Flooding in a home is one of the most stressful mishaps for homeowners, and if you've experienced this or own a house that has, a natural question would be whether drywall absorbs water or moisture. This is important to know, as trapped water and moisture are a breeding ground for bacteria and mold and could eventually affect the home's structure. We've done the research to answer this question for you.
Yes, drywall is a porous material and, unfortunately, will absorb standing water and moisture from the air.
So now you know that drywall very easily absorbs water, but you may have other questions about how to prevent this tragedy or what to do if you suspect it has already happened. Keep reading to learn more.
What Is Drywall?
In many instances, you may have heard drywall referred to as sheetrock. They are one and the same. This material is very often used to finish the interiors of buildings, putting a solid structure over the plank walls and insulation.
Prior to the use of this product, walls were covered with plaster to finish their construction. This was tedious and time-consuming work, as the plaster had to be built up slowly in layers over the walls. This method was also very prone to mistakes. But then came the miracle product that is drywall.
Drywall is sheets of gypsum plaster, sealed by fiberglass or heavyweight paper. Gypsum, in itself, is a porous material. The sheets are nailed to the wall studs, and the joints are covered with joint compound or specially made tape.
Reacting To Moisture -What happens when Drywall gets wet?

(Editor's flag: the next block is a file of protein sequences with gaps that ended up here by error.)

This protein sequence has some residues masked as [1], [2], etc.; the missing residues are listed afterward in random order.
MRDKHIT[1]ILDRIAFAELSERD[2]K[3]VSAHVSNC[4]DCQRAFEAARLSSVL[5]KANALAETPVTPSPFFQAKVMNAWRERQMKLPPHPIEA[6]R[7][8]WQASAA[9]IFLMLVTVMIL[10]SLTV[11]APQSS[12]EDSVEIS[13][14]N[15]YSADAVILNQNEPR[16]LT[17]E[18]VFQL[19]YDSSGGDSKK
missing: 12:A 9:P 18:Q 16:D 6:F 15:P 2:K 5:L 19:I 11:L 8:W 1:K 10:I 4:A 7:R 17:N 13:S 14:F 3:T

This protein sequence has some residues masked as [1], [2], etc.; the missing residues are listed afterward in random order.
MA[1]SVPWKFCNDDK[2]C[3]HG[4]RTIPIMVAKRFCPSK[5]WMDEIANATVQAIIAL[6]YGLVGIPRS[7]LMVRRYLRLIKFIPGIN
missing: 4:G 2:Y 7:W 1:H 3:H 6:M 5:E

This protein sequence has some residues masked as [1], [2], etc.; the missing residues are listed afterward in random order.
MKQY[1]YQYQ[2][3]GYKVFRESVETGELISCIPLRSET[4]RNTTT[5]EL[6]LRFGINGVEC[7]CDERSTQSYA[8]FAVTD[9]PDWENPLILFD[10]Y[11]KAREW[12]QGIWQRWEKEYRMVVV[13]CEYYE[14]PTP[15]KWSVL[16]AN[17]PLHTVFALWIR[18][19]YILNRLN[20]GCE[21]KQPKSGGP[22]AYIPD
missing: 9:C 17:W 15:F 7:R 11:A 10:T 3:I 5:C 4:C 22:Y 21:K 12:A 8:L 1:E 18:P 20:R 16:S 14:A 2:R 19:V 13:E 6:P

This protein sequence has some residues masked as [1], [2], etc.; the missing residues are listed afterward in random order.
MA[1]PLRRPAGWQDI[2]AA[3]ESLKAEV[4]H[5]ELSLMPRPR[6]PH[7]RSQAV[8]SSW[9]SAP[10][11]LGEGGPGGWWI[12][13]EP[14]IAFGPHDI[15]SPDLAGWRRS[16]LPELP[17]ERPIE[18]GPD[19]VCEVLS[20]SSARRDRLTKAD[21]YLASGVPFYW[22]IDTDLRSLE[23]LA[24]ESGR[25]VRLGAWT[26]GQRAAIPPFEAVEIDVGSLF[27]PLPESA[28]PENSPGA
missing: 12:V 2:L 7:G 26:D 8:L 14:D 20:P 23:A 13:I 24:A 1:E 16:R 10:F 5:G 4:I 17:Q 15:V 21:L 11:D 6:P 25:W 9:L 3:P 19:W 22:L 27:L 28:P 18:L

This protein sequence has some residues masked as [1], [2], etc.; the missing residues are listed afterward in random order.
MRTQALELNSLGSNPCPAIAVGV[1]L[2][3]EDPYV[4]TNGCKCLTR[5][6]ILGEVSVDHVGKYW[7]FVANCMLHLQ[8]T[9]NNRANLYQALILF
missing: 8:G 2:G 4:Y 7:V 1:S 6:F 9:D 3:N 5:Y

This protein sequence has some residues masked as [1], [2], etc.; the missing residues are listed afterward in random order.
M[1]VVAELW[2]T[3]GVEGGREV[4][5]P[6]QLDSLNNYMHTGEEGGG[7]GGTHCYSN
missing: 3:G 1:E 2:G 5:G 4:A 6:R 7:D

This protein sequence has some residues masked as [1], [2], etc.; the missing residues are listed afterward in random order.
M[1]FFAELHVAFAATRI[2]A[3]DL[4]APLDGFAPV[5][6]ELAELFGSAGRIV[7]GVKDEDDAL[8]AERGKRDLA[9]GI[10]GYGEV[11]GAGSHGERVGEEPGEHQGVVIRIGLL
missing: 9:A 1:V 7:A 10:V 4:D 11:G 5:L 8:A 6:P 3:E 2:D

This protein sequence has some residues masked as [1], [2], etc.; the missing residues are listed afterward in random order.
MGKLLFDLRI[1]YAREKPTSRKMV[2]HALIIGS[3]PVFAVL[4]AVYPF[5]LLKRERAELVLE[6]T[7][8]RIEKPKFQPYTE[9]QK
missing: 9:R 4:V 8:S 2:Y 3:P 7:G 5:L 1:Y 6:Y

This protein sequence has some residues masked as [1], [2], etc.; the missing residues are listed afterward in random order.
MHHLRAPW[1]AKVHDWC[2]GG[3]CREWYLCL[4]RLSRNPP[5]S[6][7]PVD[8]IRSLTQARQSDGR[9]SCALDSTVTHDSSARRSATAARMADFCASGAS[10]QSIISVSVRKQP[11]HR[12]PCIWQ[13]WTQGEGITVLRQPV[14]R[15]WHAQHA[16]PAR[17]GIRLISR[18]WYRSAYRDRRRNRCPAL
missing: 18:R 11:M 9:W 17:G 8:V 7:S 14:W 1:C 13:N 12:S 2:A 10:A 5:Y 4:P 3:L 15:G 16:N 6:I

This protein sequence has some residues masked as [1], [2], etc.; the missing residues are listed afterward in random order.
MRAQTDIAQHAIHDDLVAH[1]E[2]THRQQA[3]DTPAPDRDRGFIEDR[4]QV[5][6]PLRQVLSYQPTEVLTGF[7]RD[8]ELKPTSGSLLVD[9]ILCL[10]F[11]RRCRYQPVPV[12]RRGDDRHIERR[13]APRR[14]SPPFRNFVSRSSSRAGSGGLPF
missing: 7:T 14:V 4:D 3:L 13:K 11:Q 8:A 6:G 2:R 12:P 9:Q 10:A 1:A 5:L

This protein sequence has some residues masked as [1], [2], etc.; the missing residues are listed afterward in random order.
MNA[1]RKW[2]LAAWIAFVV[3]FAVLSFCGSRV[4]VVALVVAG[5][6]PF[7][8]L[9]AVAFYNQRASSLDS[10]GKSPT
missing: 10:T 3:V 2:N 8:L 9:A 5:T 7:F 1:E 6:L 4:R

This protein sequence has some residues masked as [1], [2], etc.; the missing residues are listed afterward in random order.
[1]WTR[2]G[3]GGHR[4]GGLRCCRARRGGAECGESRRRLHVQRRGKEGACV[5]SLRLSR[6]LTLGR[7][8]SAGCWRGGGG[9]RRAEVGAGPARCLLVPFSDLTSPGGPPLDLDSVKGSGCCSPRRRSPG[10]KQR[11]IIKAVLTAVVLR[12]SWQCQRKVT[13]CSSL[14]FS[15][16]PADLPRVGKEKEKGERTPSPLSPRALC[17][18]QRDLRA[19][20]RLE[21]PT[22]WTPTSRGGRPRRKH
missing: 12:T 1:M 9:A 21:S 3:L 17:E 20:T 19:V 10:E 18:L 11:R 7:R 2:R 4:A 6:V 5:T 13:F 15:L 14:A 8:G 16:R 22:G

Drywall is a material that is very strong and stiff when kept dry, but if it absorbs an inappropriate amount of water or even just moisture, it will swell and eventually dissolve into mush.
This happens because gypsum is porous, and so is the fiberglass or paper which binds it. There is no plastic or resin to keep a tight seal on the drywall, so it essentially invites the moisture in. This is fine if it is low moisture, as the humid air can leave the material just as easily as it entered.
However, the moisture will be trapped in the drywall when the structure's humidity is above 55%, or if there is flooding where the water sits and has nowhere to escape. This is when the damage tends to happen.
The fiberglass or paper on the drywall will begin to bubble and crack, and the gypsum will dissolve. In some cases, this is just unsightly. Yet in more severe cases, it could threaten the integrity of the structure.
How To Prevent Moisture Build-Up
Keep Humidity Low
It's normal for a home to have a humidity level of up to 55%, but higher is neither comfortable for the inhabitants or good for the home's structure.
Keeping the humidity at an acceptable level is essential to protect the drywall, but it can be a bit more difficult to do if you live in an especially warm, humid area. We have a few suggestions to help you accomplish this.
One thing that can be done to reduce the humidity in your home is to run your air conditioner. Have your AC system regularly serviced to ensure that it is in good working order. The air conditioner is not only used to keep your home at a comfortable temperature. It also functions as a dehumidifier, removing water from the air.
Having a smart thermostat can be a tremendous help in ensuring that your air conditioner is serving you well. Smart thermostats have become a trend in recent years. They do not only control the temperature, but they also have humidity sensors and humidity controls.
Your air conditioning system may not always be enough to control the humidity in your home, though. If this is the case, we would suggest purchasing one or more dehumidifiers and placing them strategically in the home.
Dehumidifiers do what their name suggests. They pull the humidity from the air and deposit it as water in a tray which must then be drained by the user.
It's best to place these machines in the most humid areas of the home where moisture may get trapped, such as the basement, kitchen, restrooms, and laundry room.
The other cause of moisture build-up in drywall is flooding. While this cannot be averted at times, there are some simple strategies to prevent flooding in a home.